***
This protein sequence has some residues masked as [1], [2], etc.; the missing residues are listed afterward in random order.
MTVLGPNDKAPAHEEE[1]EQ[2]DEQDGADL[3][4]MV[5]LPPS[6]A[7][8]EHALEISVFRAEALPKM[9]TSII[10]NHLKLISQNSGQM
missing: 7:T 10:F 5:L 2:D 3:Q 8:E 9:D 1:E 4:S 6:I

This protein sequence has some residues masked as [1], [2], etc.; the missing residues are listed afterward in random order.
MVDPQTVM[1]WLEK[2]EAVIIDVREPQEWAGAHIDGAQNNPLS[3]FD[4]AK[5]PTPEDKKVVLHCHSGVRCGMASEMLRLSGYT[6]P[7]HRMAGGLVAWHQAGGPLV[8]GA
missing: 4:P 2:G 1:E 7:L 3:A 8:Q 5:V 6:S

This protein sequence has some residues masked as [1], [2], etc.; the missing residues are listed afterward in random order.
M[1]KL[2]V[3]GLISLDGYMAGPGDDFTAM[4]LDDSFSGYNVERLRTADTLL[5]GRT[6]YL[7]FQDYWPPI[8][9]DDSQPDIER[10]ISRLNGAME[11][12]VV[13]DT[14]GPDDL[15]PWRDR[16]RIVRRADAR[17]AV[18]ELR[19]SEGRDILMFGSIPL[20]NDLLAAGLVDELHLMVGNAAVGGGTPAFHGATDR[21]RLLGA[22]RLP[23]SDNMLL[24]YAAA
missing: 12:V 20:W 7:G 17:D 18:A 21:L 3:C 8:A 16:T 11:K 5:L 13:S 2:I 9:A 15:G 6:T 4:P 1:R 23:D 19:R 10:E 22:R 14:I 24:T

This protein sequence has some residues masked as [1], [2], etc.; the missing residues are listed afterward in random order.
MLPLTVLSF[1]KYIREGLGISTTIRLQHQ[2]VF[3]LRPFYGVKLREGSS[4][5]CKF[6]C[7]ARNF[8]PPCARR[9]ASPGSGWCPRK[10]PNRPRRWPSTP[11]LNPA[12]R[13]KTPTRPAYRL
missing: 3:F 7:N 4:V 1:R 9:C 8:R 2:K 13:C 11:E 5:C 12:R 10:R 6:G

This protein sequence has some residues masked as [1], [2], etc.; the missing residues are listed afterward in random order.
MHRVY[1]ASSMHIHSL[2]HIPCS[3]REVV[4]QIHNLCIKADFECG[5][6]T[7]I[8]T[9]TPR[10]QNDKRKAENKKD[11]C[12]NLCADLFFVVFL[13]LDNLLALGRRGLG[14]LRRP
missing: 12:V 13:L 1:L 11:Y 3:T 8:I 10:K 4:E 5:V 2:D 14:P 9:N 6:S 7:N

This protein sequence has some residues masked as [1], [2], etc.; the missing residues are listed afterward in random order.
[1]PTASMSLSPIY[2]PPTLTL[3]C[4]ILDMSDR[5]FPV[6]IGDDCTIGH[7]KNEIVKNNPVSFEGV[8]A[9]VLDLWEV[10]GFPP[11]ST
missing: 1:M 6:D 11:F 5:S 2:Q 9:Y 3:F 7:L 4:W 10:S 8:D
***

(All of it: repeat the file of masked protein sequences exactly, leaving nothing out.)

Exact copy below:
This protein sequence has some residues masked as [1], [2], etc.; the missing residues are listed afterward in random order.
MTVLGPNDKAPAHEEE[1]EQ[2]DEQDGADL[3][4]MV[5]LPPS[6]A[7][8]EHALEISVFRAEALPKM[9]TSII[10]NHLKLISQNSGQM
missing: 7:T 10:F 5:L 2:D 3:Q 8:E 9:D 1:E 4:S 6:I

This protein sequence has some residues masked as [1], [2], etc.; the missing residues are listed afterward in random order.
MVDPQTVM[1]WLEK[2]EAVIIDVREPQEWAGAHIDGAQNNPLS[3]FD[4]AK[5]PTPEDKKVVLHCHSGVRCGMASEMLRLSGYT[6]P[7]HRMAGGLVAWHQAGGPLV[8]GA
missing: 4:P 2:G 1:E 7:L 3:A 8:Q 5:V 6:S

This protein sequence has some residues masked as [1], [2], etc.; the missing residues are listed afterward in random order.
M[1]KL[2]V[3]GLISLDGYMAGPGDDFTAM[4]LDDSFSGYNVERLRTADTLL[5]GRT[6]YL[7]FQDYWPPI[8][9]DDSQPDIER[10]ISRLNGAME[11][12]VV[13]DT[14]GPDDL[15]PWRDR[16]RIVRRADAR[17]AV[18]ELR[19]SEGRDILMFGSIPL[20]NDLLAAGLVDELHLMVGNAAVGGGTPAFHGATDR[21]RLLGA[22]RLP[23]SDNMLL[24]YAAA
missing: 12:V 20:W 7:G 17:D 18:A 21:L 3:C 8:A 16:T 11:K 5:L 13:S 2:I 9:A 15:G 6:T 4:P 1:R 23:D 19:R 10:E 22:R 14:I 24:T

This protein sequence has some residues masked as [1], [2], etc.; the missing residues are listed afterward in random order.
MLPLTVLSF[1]KYIREGLGISTTIRLQHQ[2]VF[3]LRPFYGVKLREGSS[4][5]CKF[6]C[7]ARNF[8]PPCARR[9]ASPGSGWCPRK[10]PNRPRRWPSTP[11]LNPA[12]R[13]KTPTRPAYRL
missing: 3:F 7:N 4:V 1:R 9:C 8:R 2:K 13:C 11:E 5:C 12:R 10:R 6:G

This protein sequence has some residues masked as [1], [2], etc.; the missing residues are listed afterward in random order.
MHRVY[1]ASSMHIHSL[2]HIPCS[3]REVV[4]QIHNLCIKADFECG[5][6]T[7]I[8]T[9]TPR[10]QNDKRKAENKKD[11]C[12]NLCADLFFVVFL[13]LDNLLALGRRGLG[14]LRRP
missing: 12:V 13:L 1:L 11:Y 3:T 8:I 10:K 4:E 5:V 2:D 14:P 9:N 6:S 7:N

This protein sequence has some residues masked as [1], [2], etc.; the missing residues are listed afterward in random order.
[1]PTASMSLSPIY[2]PPTLTL[3]C[4]ILDMSDR[5]FPV[6]IGDDCTIGH[7]KNEIVKNNPVSFEGV[8]A[9]VLDLWEV[10]GFPP[11]ST
missing: 1:M 6:D 11:F 5:S 2:Q 9:Y 3:F 7:L 4:W 10:S 8:D